Films

ORWO PF-2

This is the old ORWO PF-2 film — positive, fine-korn motion picture film. In the past it’s been used for producing black and white positives for cinematography by contact printing. Surprisingly to me, a new versions of it is still in distribution by the good lads of ORWO North America.  Here is a specs page on their website.

In my old ORWO photo materials booklet I found film details for the old version that I have:

ORWO PF-2 technical specs

 

 

 

 

 

 

 

In old-time forums I found discussions that in the past this film’s sensitivity has been rated close to the photo paper – 2 – 3 – 6 ISO. Of course the final result would depend on the development mode.

So I decided to test its condition and had a bracketing test.

PF-2 bracketing test, developer: N-120, @22° for 5:00 (1 min agitation)

I used paper developer ORWO N-120 as I had it ready and slightly exhausted. 1/250 shutter (combined with this mode of development, 22° C for 5 minutes) equaled the speed for ISO 100, judging the final result. I guess I pushed the film here. However, I witnessed some amount of fog and relatively good gray tones.

Next stop was developing it in Kodak D-76, 6 minutes at 20° C:

ORWO PF-2 in D-76, 5 minutes at 20°

Later on I will understand that I’ve pushed the film a lot here, hence the fog.

The emulsion of this film is very, very delicate. If you zoom in the above examples you will notice significant scratches on the film — perhaps the 35mm cassette that I used were too tight for the film and transporting to the next frame produced these lines of scratch.

Things looked slightly better when I exposed the film as ISO 25. Here is the result in D-76, 20° C for 6 minutes:

I love windsurfing, btw. Not sure if I mentioned this before.

OK, hold my beer and hand over another roll.

Exposed as ISO 12, D-76, 20° C for 4 minutes.

ORWO PF-2 at ISO 12, D-76, 20° C, 4 min.

Fog slightly cleans up, but that could be due to:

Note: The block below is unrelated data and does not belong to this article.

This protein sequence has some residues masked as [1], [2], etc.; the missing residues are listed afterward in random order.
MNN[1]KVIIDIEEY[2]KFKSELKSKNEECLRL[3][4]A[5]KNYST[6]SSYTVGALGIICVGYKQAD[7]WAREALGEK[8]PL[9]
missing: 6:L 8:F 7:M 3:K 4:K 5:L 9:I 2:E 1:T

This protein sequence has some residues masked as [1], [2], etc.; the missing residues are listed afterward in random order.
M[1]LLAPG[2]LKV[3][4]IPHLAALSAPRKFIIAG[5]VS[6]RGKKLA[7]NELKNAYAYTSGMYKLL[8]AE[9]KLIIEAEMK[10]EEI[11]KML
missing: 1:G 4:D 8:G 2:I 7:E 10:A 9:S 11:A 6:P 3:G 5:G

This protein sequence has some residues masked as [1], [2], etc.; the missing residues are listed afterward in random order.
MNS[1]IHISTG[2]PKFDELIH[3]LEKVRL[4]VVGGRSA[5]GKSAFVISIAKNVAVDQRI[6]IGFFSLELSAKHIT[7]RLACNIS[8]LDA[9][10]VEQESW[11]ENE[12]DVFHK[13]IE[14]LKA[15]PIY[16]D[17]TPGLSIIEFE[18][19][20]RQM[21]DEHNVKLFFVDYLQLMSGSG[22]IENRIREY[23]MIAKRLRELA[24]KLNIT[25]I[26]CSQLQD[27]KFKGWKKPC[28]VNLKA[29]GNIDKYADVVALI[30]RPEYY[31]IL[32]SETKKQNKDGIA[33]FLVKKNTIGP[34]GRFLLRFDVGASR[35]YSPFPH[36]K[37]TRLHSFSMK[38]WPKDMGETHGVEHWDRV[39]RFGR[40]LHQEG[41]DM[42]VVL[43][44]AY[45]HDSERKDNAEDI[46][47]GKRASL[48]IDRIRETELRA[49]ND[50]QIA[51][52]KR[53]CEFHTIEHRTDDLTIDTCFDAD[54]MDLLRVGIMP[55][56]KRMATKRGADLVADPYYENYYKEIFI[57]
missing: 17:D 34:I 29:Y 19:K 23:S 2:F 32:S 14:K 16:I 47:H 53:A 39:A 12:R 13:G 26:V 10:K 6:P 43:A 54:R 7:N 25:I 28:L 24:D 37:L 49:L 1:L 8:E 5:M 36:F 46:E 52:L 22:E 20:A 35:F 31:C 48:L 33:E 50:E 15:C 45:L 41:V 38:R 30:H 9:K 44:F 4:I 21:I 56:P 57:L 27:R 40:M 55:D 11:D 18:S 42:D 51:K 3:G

a.) I am moving closer to the appropriate E.I. for this film by decreasing ISO and development;
b.) I am moving to the core of the roll, where the film has deteriorated less;
c.) Both of the above.

Next attempt was with ORWO A-03 fine grain developer, 1+0,  21° for 4 minutes.  Exposed as ISO 12:

ORWO PF-2 as ISO 12, ORWO A-03, 1+0,  21° for 4 min.

These pictures were taken with Minolta X-300 and 50 mm 1:2 lens in a late afternoon in January 2018 — the lack of sharpness is a result of the slow lens, setting sun and shaking hands in the cold afternoon.

Fog level even lower, though I haven’t used any anti-fogging agent, as benziotriazole, for example.

The original developer for ORWO PF-2, among other positive or technical photo materials, is ORWO 20.

If you have problems with the Cyrillic, here is a quick translation:

ORWO 20

Metol……………………………………………………………………………..   2.0 g.
Sodium Sulphite (Na2SO3), anhydrous……………………………….. 25.0 g.
Hydroquinon…………………………………………………………………..   4.0 g.
Sodium Carbonate (Na2CO3), anhydrous…………………………….. 18.5 g.
KBr…………………………………………………………………………………  2.0 g.
Water to make 1,000 ml.

I mixed ORWO 20 and had another test of this film at ISO 50, 20° C for 3 min., agitation every 30 sec. Here are the results:

Underexposed at least by a stop, but almost no signs of fog. White areas are due to light leaks, a result of poor 35mm film cassettes I used.

All of the examples above have not been corrected, except cropped.

As a conclusion:

  • nice material to play (your nerves) with, that would eventually reward you with fine grain and fine gray tones;
  • when testing unknown films in large canister, remove first few meters for consistent results;
  • be extra careful with the delicate emulsion.

In other words, a film for regular guys.

2 Comments

  1. Lee Bartholomew

    got a 17 meter (55 feet) can of this I think expired the year i was born 1975, the instructions are dated before my parents married 1972. :O it’s naturally white. But the common thing I’ve been told is to shoot at a rather low ISO or simulate ISO 1-6 be F Stops 5 or bigger (smaller number which is so confusing but I’m used to it now) And thats sorta what I’m asking. Lower F stop or slow shutter. Which is better.. (other than slower shutter needs a tripod and a cable release.

    Reply

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